There's always one... and it's usually Hearts

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One of the many things we do for you, gentle reader, is to wade through magnificently dull press releases in search of nuggets, like truffle pigs of the truth.

So when an email arrived with a small electronic 'ping' from Pricewaterhouse Coopers LLC, we diligently read it, while consulting a Very Big Book of Things Financial.  

Turns out that Scottish football is doing rather well these days.

Eagle-eyed readers of our magazine will well remember that in last month's issue (August, the one with the Union Jack cover) we explained how things have been improving since the apparently hopeless nadir of the Berti Vogts era forced Scottish football into the naughty corner for a long hard look at itself. And now, here come calculator-wielding wonks from Pricewateretc to tell us, in their snappily-titled 19th Review Of Scottish Football Finances, that the pennies and pounds are starting to stack up rather attractively. 


Four years ago, Scottish football wasn't far off standing on street corners waving a tin under the noses of strangers. More than half of the clubs were technically insolvent, with debt totalling £186m. Since then, sense has returned: the overpaid foreigners have been weeded out and kept out, with clubs preferring to use young local talent. Funnily enough, the national teams have started doing better.  

Cannily exploiting alternative revenue streams - bear with us - like using stadiums for corporate or hospitality events helped turnover increase by 3% in 2006/07 (the latest figures, released on Wednesday) to £175m. And after posting a combined loss of £9.4m in 2005/06, the clubs have now made a profit of £3m.

You don't have to crack out the abacus to understand that one. It's even more impressive when you consider that the total wage bill increased by 7%, to a pleasingly round £100m, more than half of which is paid out by the two Glasgow giants.  


The clubs can afford to pay more, though, because they're displaying what Raith Rovers fan Gordon Brown would describe as fiscal prudence. Not only have they got debt down to manageable levels without even calling one of those consolidated-loan companies, they've also got back to doing what Scotland has for so long excelled at: the export business. Scottish clubs made an £18.8m profit in the transfer market last season, up from £4m.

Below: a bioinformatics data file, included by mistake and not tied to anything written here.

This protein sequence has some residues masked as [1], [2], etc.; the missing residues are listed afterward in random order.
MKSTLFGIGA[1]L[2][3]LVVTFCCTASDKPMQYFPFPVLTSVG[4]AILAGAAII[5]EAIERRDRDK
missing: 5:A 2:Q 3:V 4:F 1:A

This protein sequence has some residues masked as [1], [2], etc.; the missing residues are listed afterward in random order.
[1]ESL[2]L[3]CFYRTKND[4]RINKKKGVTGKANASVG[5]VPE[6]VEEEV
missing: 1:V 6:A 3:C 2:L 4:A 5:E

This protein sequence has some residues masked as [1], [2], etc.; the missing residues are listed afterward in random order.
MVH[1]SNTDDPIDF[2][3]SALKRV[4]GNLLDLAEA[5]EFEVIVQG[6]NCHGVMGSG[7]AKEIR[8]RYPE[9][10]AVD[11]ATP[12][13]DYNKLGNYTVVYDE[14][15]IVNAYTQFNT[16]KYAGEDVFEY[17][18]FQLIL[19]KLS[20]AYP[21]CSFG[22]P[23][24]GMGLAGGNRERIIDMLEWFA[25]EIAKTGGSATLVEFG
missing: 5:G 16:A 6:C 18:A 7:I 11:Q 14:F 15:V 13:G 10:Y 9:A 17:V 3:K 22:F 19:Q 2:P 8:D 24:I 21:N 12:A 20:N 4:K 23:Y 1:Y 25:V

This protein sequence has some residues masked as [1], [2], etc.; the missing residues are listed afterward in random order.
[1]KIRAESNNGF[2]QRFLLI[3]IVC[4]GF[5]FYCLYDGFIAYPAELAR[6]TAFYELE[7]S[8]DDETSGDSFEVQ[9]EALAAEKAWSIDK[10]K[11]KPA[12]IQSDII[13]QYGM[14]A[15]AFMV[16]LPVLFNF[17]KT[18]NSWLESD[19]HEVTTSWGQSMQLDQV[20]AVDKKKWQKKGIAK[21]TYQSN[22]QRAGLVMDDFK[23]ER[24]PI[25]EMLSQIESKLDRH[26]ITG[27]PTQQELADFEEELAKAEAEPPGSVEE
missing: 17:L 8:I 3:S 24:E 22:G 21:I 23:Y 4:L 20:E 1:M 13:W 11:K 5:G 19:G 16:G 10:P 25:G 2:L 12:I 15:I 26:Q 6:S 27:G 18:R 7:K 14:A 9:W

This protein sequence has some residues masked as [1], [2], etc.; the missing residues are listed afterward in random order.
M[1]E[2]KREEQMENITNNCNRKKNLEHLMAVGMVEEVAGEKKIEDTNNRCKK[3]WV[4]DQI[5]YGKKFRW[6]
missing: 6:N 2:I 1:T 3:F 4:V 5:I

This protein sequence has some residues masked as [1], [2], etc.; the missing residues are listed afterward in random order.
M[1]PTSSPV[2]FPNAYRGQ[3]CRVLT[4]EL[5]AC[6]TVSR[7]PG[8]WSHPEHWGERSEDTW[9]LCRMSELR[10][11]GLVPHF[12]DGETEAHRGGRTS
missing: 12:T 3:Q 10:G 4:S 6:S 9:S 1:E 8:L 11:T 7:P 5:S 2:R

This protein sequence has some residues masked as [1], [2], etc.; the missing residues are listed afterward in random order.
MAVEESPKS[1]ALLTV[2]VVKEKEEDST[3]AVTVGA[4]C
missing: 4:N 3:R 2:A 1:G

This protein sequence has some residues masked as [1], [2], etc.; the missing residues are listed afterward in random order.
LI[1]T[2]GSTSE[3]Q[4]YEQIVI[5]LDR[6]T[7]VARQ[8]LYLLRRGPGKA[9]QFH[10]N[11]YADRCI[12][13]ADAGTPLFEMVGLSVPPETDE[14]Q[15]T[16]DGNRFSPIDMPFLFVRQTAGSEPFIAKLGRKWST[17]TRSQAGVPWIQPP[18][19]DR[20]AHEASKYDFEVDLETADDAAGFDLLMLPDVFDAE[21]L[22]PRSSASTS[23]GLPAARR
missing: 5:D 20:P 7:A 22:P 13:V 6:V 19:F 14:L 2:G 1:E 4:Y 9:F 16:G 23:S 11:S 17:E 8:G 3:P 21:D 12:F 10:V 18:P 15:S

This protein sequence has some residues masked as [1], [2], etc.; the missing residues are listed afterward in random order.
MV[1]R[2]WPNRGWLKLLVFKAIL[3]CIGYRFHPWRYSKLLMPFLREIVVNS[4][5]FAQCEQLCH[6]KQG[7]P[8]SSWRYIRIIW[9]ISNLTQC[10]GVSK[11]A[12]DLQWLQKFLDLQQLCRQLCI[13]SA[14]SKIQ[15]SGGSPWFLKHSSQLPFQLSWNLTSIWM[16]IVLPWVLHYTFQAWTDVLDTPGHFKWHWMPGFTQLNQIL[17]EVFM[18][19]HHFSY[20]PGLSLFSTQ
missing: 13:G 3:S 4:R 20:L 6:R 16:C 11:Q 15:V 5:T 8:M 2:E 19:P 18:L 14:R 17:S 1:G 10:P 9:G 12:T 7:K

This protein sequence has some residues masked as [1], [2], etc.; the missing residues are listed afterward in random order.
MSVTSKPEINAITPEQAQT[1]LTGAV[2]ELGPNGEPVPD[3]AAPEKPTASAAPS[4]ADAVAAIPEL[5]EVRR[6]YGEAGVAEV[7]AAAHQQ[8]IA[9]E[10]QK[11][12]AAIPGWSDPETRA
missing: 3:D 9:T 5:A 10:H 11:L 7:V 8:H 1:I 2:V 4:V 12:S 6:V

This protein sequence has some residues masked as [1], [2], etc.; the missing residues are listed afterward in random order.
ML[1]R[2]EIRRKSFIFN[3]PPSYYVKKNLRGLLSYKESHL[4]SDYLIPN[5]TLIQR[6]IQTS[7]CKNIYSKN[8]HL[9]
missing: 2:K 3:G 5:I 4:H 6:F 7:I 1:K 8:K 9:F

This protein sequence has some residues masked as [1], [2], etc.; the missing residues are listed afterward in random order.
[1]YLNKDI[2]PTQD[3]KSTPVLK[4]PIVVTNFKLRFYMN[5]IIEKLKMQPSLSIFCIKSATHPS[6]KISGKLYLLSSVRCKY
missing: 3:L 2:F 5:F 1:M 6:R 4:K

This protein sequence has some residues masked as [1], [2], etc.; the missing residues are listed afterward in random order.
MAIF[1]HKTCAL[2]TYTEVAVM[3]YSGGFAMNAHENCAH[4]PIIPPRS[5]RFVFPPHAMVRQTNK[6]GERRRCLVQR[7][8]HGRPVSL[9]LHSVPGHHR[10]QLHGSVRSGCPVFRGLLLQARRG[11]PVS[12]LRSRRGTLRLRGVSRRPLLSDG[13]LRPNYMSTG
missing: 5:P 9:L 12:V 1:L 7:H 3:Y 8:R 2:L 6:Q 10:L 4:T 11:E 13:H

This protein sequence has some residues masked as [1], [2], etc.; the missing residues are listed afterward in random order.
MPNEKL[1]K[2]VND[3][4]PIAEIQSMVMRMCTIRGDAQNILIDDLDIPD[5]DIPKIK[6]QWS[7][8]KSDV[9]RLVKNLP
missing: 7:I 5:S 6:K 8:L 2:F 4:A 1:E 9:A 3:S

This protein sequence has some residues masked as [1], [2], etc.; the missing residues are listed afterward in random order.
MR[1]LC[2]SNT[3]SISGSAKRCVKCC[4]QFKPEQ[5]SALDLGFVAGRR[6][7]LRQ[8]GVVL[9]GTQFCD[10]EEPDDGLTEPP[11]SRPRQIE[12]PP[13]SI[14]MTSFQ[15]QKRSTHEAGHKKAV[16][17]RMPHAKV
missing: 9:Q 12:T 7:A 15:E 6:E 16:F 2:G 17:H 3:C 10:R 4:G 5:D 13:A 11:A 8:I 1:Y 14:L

True, almost half of this related to the sale of five players by Celtic – the healthiest club financially, with a Champions League-boosted £15m profit on £75m turnover – but much of this money was in turn drip-fed down through the leagues.

Selling Stilian Petrov to Aston Villa for £6.5m allowed Gordon Strachan to buy Paul Hartley and Scott Brown from Hearts and Hibs, and while their fans may not like selling players to Parkhead, the money was handy for buying lower-league players - while more talented kids got a regular chance to shine. Which is nice, especially when they then improve the national team. 


So a hearty well done to clubs displaying a financial acumen utterly lost on the debt-laden giants south of the border. Especially big props to Falkirk and Inverness, now debt-free; pats on the back to St Mirren for their 48% rise in attendances, part of a national 3% boost at the gates, and 74% increase in turnover (topped only by cup finalists Dunfermline's 77%).  

But that said, there's always one. And in Scotland these days, it's usually Hearts. It's accepted business practice that wages shouldn't be more than 55% of turnover - indeed, the (English) Football League clubs are admonished if they exceed set totals.

Under the amusingly bonkers guidance of the Romanovs, Hearts made £10.3m income last year... and paid out £12.5m in wages. At least these days, though, they're the exception.